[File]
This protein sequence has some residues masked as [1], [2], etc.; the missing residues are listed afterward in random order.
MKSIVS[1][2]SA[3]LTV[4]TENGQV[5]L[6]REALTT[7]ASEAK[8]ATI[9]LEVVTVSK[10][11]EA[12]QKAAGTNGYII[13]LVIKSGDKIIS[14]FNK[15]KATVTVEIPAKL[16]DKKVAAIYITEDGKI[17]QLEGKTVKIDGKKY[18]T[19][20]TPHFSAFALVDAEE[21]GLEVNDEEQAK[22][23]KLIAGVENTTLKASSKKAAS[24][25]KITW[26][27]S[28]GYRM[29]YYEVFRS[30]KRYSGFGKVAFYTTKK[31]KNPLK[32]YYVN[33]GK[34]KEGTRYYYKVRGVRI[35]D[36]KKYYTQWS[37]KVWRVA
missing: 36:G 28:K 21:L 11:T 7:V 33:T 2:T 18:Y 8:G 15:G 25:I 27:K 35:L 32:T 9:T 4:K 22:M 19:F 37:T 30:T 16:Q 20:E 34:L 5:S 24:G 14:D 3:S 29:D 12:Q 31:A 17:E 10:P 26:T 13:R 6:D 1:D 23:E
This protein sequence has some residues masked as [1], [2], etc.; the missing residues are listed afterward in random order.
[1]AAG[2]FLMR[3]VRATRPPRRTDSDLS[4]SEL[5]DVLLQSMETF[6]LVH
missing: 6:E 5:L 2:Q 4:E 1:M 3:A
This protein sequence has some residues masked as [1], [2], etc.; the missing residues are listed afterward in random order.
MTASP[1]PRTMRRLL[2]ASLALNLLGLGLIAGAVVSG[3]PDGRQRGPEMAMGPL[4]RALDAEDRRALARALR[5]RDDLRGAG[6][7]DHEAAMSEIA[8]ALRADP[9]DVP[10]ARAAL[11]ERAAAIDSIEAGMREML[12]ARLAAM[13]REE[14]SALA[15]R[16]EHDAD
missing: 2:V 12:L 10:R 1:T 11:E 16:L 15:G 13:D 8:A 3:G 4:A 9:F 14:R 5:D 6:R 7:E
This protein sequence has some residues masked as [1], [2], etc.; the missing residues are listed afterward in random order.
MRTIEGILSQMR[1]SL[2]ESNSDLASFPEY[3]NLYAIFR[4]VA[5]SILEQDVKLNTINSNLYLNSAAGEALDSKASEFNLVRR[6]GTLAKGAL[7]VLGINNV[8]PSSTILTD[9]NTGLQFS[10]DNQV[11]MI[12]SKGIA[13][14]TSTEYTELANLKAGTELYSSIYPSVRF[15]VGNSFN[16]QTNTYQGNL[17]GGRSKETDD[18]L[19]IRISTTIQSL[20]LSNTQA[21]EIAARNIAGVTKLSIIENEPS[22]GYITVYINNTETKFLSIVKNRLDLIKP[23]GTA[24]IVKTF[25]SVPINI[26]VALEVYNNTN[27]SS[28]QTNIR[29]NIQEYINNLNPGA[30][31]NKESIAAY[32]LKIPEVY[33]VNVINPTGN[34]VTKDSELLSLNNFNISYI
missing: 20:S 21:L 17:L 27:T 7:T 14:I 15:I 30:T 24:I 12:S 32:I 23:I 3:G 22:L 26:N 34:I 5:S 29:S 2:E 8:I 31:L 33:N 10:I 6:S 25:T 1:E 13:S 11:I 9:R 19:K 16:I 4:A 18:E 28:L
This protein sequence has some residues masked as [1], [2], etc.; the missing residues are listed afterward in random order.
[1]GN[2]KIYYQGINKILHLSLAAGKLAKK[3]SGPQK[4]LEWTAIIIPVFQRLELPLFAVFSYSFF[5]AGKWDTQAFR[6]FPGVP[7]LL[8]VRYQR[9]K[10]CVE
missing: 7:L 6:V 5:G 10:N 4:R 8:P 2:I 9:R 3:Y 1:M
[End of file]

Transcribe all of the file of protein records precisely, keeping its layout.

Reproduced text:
This protein sequence has some residues masked as [1], [2], etc.; the missing residues are listed afterward in random order.
MKSIVS[1][2]SA[3]LTV[4]TENGQV[5]L[6]REALTT[7]ASEAK[8]ATI[9]LEVVTVSK[10][11]EA[12]QKAAGTNGYII[13]LVIKSGDKIIS[14]FNK[15]KATVTVEIPAKL[16]DKKVAAIYITEDGKI[17]QLEGKTVKIDGKKY[18]T[19][20]TPHFSAFALVDAEE[21]GLEVNDEEQAK[22][23]KLIAGVENTTLKASSKKAAS[24][25]KITW[26][27]S[28]GYRM[29]YYEVFRS[30]KRYSGFGKVAFYTTKK[31]KNPLK[32]YYVN[33]GK[34]KEGTRYYYKVRGVRI[35]D[36]KKYYTQWS[37]KVWRVA
missing: 36:G 28:K 21:L 11:T 7:V 33:T 2:T 18:Y 8:G 15:G 25:I 27:K 35:L 32:T 9:T 4:K 22:M 19:F 37:T 30:T 16:Q 20:E 34:L 5:S 24:G 14:D 3:S 29:D 12:Q 31:A 17:E 10:P 26:T 13:R 6:D 1:D 23:E
This protein sequence has some residues masked as [1], [2], etc.; the missing residues are listed afterward in random order.
[1]AAG[2]FLMR[3]VRATRPPRRTDSDLS[4]SEL[5]DVLLQSMETF[6]LVH
missing: 6:E 5:L 2:Q 4:E 1:M 3:A
This protein sequence has some residues masked as [1], [2], etc.; the missing residues are listed afterward in random order.
MTASP[1]PRTMRRLL[2]ASLALNLLGLGLIAGAVVSG[3]PDGRQRGPEMAMGPL[4]RALDAEDRRALARALR[5]RDDLRGAG[6][7]DHEAAMSEIA[8]ALRADP[9]DVP[10]ARAAL[11]ERAAAIDSIEAGMREML[12]ARLAAM[13]REE[14]SALA[15]R[16]EHDAD
missing: 2:V 12:L 10:R 1:T 11:E 16:L 15:G 13:D 8:A 3:G 4:A 9:F 14:R 5:D 6:R 7:E
This protein sequence has some residues masked as [1], [2], etc.; the missing residues are listed afterward in random order.
MRTIEGILSQMR[1]SL[2]ESNSDLASFPEY[3]NLYAIFR[4]VA[5]SILEQDVKLNTINSNLYLNSAAGEALDSKASEFNLVRR[6]GTLAKGAL[7]VLGINNV[8]PSSTILTD[9]NTGLQFS[10]DNQV[11]MI[12]SKGIA[13][14]TSTEYTELANLKAGTELYSSIYPSVRF[15]VGNSFN[16]QTNTYQGNL[17]GGRSKETDD[18]L[19]IRISTTIQSL[20]LSNTQA[21]EIAARNIAGVTKLSIIENEPS[22]GYITVYINNTETKFLSIVKNRLDLIKP[23]GTA[24]IVKTF[25]SVPINI[26]VALEVYNNTN[27]SS[28]QTNIR[29]NIQEYINNLNPGA[30][31]NKESIAAY[32]LKIPEVY[33]VNVINPTGN[34]VTKDSELLSLNNFNISYI
missing: 20:S 21:L 17:L 27:T 7:T 14:I 15:I 30:T 24:I 12:S 32:I 23:I 3:G 22:L 26:N 34:I 5:S 29:S 2:E 8:I 31:L 33:N 10:I 6:S 25:T 1:E 13:S 11:I 9:R 19:K 16:I 4:A 18:E 28:L
This protein sequence has some residues masked as [1], [2], etc.; the missing residues are listed afterward in random order.
[1]GN[2]KIYYQGINKILHLSLAAGKLAKK[3]SGPQK[4]LEWTAIIIPVFQRLELPLFAVFSYSFF[5]AGKWDTQAFR[6]FPGVP[7]LL[8]VRYQR[9]K[10]CVE
missing: 7:L 6:V 5:G 10:N 4:R 8:P 2:I 9:R 3:Y 1:M